The Living vs The Drunk Driver

Coming back from the brink of death

 

 

A real life drama written and lived

by

MSG James Volstad, US Army Reserve

 

 

Authors note: Throughout this article, I make reference to the "battle." I use this military term in place of the word "accident" because like MADD, I don't feel that any accident took place. The other driver made a very deliberate decision to drink to the point of intoxication (BAL .16), steal a van, and then drive. None of this was accidental.

 

39 hours before the battle.

It's the Friday before my Army Reserve weekend and as usual, I am big time busy trying to finish up my work at my civilian job before catching my flight to Fort Knox (Louisville) Kentucky. After 23+ years of service to my country, it still isn't any easier to juggle two careers. Sometimes I wonder if it's time for retirement. After all, the military is basically a young person's profession. Nah, I'm young. 43 years young.

 

24 hours before the battle.

The flight from Minneapolis to Louisville was uneventful and I go to the rental car desk to pick up my car. They say that my travel agent made reservations for a sub-compact and not an intermediate size car. I hesitate for a moment. It's not that far from Louisville to Fort Knox so I could make due with a sub-compact, however, I have a lot of training materials with me in addition to my luggage so I ask the agent if I could upgrade to larger car. She says yes, and unknown to me, I have just extended my life span from 1 more day to many more years. I would have been crushed to death in a sub-compact car.

 

18 Hours before the battle.

Saturday morning arrives much too early after my flight and hour long drive the night before. However, I get myself out of bed and get ready for a good training day with my students.

7 hours before the battle.

A good day of training with just a few minor problems. Now it's time to get into some civilian clothes and go visit my girl friend (Patty) in Louisville. I hate these long distance relationships (Minnesota/Kentucky) but it's always nice to see her again. I make a mental note to plan more non-military trips to Louisville.

 

1 hour before the battle.

After visiting with some mutual friends, I drop Patty off at her house. I think about asking her to come out to Fort Knox for weekend but think better of it. I'm tired and so is she. In addition I have to get up at five am so I really would not be able to spend much time with her. Unknown to both Patty and myself, her life span just got extended from one hour to many more years. The passenger side of the rental car was totally demolished. She never would have survived and I never would have forgiven myself even though I wasn't at fault.

 

Minutes before the battle.

I have the Dixie Highway in sight. It's just a few more miles now and I'll be in my on-post quarters and sound asleep. I have a big day tomorrow. Little do I realize just how big and life changing it's going to be.

 

The battle.

What's that noise I hear? And why is it so dark and cold? "Mr. Volstad." "Do you hear me?" "Wake up." "Do you know where you are?" I'm confused. What's going on I wonder. "You got hit head on by a drunk driver," the voice tells me over the sound of an air compressor and the jaws of life. They are cutting me out of what's left of my rental car. All memory fades at this point.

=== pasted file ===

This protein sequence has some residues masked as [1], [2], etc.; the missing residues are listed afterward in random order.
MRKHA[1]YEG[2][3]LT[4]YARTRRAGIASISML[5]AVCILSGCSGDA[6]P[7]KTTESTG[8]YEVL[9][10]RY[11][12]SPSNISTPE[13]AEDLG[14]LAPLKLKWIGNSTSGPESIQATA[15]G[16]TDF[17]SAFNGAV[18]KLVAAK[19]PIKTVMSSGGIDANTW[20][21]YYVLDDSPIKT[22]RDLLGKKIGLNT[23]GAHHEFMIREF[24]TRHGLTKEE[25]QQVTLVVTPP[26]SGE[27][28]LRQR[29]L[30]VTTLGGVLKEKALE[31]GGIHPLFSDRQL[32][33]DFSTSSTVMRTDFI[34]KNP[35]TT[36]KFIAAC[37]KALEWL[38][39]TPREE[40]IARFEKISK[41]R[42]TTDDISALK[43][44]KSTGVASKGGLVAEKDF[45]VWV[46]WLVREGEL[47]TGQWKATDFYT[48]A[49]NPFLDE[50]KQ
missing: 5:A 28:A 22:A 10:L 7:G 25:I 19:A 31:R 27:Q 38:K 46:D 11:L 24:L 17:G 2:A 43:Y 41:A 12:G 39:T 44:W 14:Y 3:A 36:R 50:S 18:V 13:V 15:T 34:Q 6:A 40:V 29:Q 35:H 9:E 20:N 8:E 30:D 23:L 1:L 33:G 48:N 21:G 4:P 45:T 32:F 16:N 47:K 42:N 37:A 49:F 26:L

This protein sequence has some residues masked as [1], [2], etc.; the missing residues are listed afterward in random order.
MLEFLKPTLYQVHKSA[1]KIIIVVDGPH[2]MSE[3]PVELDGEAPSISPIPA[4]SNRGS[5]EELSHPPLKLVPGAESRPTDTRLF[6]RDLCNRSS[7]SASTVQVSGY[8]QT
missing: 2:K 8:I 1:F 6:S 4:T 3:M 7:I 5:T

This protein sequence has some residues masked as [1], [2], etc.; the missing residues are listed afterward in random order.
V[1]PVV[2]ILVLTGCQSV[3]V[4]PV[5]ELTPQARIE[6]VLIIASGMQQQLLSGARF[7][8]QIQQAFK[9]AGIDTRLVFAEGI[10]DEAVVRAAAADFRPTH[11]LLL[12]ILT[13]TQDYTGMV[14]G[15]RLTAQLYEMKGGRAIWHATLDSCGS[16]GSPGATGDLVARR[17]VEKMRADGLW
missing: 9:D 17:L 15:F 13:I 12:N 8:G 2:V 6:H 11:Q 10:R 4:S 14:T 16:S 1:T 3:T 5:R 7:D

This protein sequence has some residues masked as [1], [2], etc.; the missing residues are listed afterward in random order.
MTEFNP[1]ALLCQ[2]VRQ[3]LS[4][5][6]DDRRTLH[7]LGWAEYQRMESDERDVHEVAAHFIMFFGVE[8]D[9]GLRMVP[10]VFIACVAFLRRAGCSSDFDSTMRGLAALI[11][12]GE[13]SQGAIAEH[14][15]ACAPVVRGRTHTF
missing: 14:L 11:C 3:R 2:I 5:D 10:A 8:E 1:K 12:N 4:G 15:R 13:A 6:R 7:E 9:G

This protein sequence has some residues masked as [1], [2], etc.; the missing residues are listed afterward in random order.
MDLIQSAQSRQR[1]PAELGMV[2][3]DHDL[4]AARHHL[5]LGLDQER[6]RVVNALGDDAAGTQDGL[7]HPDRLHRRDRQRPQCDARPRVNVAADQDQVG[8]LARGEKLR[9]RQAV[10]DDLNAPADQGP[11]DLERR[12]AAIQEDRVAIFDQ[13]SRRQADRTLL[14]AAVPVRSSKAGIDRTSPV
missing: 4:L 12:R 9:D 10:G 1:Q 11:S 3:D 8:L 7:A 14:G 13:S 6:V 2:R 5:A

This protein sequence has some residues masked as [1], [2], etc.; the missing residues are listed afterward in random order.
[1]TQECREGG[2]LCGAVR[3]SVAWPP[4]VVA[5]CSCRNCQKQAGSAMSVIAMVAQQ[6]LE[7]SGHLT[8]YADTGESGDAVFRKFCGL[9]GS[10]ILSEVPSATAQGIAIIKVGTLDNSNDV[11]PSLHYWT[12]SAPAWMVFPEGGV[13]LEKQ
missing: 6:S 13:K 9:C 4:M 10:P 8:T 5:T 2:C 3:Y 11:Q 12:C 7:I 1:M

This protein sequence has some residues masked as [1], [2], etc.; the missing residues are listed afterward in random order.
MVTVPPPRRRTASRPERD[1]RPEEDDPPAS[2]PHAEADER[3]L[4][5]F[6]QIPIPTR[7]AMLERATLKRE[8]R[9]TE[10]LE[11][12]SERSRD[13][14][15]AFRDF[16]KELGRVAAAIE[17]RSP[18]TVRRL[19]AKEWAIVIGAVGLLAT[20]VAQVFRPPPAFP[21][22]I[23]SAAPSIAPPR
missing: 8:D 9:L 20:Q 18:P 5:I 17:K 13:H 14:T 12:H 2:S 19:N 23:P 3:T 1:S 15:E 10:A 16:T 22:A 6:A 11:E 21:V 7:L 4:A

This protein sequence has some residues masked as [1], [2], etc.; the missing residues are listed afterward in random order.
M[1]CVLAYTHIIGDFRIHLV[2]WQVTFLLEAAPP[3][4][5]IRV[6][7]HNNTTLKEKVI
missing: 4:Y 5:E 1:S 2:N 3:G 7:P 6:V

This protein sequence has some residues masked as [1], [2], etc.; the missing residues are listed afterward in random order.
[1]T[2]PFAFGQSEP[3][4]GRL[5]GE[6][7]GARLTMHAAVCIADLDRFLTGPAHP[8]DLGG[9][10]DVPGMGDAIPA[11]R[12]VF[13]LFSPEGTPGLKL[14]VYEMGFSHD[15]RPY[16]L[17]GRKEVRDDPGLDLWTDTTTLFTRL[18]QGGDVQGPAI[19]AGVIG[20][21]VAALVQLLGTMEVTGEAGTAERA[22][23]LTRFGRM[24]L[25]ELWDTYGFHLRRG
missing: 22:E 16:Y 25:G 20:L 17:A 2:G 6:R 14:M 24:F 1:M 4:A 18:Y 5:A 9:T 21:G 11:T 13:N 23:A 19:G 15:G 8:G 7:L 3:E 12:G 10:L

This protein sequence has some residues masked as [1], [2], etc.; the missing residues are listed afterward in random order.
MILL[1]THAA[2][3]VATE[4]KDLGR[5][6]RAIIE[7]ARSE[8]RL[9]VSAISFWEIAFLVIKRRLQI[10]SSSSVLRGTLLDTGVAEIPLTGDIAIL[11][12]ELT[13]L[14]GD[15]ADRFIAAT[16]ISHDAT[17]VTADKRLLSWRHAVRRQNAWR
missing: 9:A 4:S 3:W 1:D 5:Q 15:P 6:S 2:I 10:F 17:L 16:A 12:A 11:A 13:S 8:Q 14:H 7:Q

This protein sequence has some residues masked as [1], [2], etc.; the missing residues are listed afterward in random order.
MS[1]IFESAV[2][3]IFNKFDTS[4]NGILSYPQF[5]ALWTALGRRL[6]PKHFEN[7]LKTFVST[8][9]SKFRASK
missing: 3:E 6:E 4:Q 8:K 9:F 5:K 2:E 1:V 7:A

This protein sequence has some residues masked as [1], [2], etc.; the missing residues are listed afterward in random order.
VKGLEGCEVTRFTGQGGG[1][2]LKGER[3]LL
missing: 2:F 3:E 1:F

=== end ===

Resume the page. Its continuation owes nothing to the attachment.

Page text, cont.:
The victory.

Consciousness come back slowly. I start to realize that I'm in a hospital room. I have tubes and wires hooked into my body and metal pins and braces on my left leg and arm. I later discover from my doctor that I was in the OR for 6+ hours and have massive fractures to my pelvis, legs, left wrist, right elbow, and some injury to my brain. I determine to take one day at a time and to make it back! I refuse to give up or give in to the thoughts or people that try to tell me that I'll never be normal again.

 

 

The long march home.

It's now been 8 months since my battle and victory. I've gone through a lot of pain and still have much therapy to go through in the future. My first reaction to this battle was what will happen to my military career? I'm pleased to report that I'm back in uniform with the 100th Division (IT) and training soldiers. I started back into my civilian job the day after labor day and look forward to the daily challenges of my job. And after spending five months in the hospital and much outpatient therapy, I have now started to walk again without the need of a wheelchair or crutch. I can't say enough good about the doctors, nurses and therapists at University Hospital in Louisville and the VA Medical Center in Minneapolis. Super folks.

 

Epilog.

I have found that keeping a positive attitude in the face of adversity is essential. I've always made lemonade out of the lemons that life sometimes gives us. I'm a big fan of authors Zig Ziglar and Tom Peters with their positive out look on life and in the area of leadership. I applied those "Don't give up" principles to this battle. I try hard not to think to myself, "Why me?" I'm alive and in a lot better condition then other people who have gone through a similar battle. Pity parties never help your physical condition.

And lastly I feel that some good will come of this battle. I have had an opportunity to tell my story to many people and they are always amazed at my progress. I would hope however, that they would learn the devastating effects of a drunk driver. Far too many people in this country have experienced what I have experienced - or worse! Please everyone ... Listen up ... Learn from this ... IF YOU DRINK, DON'T DRIVE!

 

All rights reserved by author

 


Last Changed: 02/12/08

| Home |